“A design system can help you right from the get-go. It builds bridges between teams, no matter what they work on. For large global companies, it enables you to speak to your customers regionally. The system gives you guardrails so your teams, wherever they are, can make decisions for their customers. It bridges gaps between developers, designers, product owners, PMs, business analysts and more, and focuses them all together,” continues Morrison.

 

Design systems ensure customers experience your brand values in a thoughtful, consistent way

  1. Increase productivity at scale

A well-run design system helps you work faster while at the same time making sure quality is up to your standards. It enables multiple people to put their lens for quality assurance onto the brand with everything they create. Even with remote design teams spread across various locations working on the same product, using the same design system assures a unified standard of quality. 

  1. Empower designers to create for your users

A design system allows you to elevate your process so that you can properly iterate, innovate and optimize. When you give designers and developers the tools they need so they’re free to design with the customer experience and end-user in mind, they’ve got a managed foundation to start from and don’t need to reinvent the wheel each time they’re briefed.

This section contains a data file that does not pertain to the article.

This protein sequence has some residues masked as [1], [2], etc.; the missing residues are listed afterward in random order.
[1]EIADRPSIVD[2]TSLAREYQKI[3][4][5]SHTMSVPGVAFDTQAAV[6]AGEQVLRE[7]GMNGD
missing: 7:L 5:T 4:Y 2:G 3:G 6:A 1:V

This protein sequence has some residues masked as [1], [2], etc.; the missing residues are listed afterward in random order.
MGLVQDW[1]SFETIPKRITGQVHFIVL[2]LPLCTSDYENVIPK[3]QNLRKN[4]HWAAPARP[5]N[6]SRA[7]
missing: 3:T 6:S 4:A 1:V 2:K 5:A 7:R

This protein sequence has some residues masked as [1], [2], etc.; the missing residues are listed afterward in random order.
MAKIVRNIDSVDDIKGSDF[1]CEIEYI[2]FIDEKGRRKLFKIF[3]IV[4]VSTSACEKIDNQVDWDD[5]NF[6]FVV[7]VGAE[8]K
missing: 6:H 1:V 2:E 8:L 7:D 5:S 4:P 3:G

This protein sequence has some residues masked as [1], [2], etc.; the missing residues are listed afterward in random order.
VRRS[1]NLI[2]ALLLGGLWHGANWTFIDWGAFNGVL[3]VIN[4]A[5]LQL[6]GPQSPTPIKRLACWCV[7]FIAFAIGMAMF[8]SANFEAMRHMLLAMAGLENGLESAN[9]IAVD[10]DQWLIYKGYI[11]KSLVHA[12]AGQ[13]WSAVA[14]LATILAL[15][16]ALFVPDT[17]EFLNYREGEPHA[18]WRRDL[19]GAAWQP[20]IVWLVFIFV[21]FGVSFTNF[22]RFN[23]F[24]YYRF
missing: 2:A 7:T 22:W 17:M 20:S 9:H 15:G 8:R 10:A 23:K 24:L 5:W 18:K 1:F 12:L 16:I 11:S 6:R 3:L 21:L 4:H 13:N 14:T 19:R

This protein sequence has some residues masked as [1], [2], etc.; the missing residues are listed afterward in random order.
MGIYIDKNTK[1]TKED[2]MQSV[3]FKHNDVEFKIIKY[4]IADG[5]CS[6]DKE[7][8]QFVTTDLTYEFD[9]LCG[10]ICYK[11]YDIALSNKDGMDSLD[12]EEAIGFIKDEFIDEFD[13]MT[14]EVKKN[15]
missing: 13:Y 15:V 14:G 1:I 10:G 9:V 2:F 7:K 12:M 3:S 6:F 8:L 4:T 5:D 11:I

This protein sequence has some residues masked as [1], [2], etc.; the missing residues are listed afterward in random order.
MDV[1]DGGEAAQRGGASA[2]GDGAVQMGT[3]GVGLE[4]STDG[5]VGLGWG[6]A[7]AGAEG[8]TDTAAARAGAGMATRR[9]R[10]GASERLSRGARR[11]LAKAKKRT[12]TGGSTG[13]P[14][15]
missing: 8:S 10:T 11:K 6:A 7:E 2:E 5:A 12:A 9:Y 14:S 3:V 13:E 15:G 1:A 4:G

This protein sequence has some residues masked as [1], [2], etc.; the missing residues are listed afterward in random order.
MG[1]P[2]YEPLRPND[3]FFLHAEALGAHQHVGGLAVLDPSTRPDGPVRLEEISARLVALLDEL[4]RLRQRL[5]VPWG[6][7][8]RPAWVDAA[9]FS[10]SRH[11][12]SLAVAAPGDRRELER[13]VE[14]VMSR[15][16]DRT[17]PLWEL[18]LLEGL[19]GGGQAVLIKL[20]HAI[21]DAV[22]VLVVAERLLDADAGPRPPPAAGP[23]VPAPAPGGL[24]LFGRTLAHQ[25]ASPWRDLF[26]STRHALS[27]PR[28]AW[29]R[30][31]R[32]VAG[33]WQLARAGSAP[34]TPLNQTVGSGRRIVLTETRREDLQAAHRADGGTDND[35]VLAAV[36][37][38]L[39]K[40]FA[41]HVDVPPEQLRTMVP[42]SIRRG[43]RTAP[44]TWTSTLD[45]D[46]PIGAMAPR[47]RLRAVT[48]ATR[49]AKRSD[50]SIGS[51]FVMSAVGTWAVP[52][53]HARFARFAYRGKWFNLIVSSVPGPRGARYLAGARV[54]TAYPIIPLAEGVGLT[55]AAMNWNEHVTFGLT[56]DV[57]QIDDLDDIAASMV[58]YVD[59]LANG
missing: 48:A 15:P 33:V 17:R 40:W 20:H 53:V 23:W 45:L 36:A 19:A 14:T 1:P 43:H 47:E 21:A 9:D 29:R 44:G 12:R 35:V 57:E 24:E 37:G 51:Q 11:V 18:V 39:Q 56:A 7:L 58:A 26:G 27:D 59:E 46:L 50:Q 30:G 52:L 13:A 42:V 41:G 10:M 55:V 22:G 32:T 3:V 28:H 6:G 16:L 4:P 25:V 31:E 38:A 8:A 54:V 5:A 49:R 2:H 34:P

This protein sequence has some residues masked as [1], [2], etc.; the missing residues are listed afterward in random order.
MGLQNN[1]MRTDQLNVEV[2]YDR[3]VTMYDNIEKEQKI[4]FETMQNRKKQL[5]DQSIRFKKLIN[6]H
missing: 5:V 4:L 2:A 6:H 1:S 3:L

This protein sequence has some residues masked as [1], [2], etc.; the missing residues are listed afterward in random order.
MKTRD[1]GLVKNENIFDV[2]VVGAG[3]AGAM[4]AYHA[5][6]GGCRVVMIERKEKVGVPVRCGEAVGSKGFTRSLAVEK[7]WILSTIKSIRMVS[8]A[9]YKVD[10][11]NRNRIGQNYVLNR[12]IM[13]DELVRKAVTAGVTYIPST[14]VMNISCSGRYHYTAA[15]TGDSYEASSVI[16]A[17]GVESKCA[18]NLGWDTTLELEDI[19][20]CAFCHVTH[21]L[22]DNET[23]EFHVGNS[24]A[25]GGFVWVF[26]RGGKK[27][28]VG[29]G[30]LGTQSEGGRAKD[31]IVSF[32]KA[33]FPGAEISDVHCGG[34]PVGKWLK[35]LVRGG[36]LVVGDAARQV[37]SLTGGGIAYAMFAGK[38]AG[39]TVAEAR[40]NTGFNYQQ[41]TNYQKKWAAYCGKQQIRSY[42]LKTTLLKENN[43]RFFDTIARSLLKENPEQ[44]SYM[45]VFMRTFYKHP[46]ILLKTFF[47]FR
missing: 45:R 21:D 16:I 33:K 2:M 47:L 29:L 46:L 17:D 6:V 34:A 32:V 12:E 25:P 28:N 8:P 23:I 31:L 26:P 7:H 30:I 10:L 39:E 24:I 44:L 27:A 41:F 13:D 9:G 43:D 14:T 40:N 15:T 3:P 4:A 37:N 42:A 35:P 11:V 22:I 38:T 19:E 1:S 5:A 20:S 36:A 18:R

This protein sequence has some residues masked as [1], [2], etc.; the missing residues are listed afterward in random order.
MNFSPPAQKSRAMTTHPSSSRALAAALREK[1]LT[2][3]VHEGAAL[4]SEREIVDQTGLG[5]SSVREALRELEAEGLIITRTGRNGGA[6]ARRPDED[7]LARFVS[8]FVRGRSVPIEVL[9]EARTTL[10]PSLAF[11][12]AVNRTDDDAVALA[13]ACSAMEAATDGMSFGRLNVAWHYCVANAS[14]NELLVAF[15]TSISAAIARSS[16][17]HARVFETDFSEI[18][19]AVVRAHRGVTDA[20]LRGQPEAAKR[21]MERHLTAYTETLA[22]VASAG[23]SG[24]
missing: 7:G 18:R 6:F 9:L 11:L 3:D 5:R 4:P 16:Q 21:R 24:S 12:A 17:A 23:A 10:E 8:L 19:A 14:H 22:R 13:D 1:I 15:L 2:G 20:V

1. Unify the customer experience at all touchpoints

The standards inherent in a design system eliminate one-offs and outliers. If your customer in one region visits your website in another region, there’s a pre-existing brand DNA that runs throughout the entire system and makes their experience naturally make more sense. Even if the offerings and products differ, the design system automatically integrates common elements while still allowing the freedom to design specifically to unique needs and purposes of different audiences. You’re able to remove the friction between channels and touchpoints so that your customers are easily able to complete the tasks they want to perform. 

Customer experience isn’t one single journey existing in a vacuum. It’s a complicated web of interactions and each of these touchpoints, while frequently owned by different groups in a business, don’t live independently of each other to your customer. 

Design systems help you connect the dots and tell a unified story, both linking to your brand’s core promise and living up to your audience’s expectations… whether they notice it or not.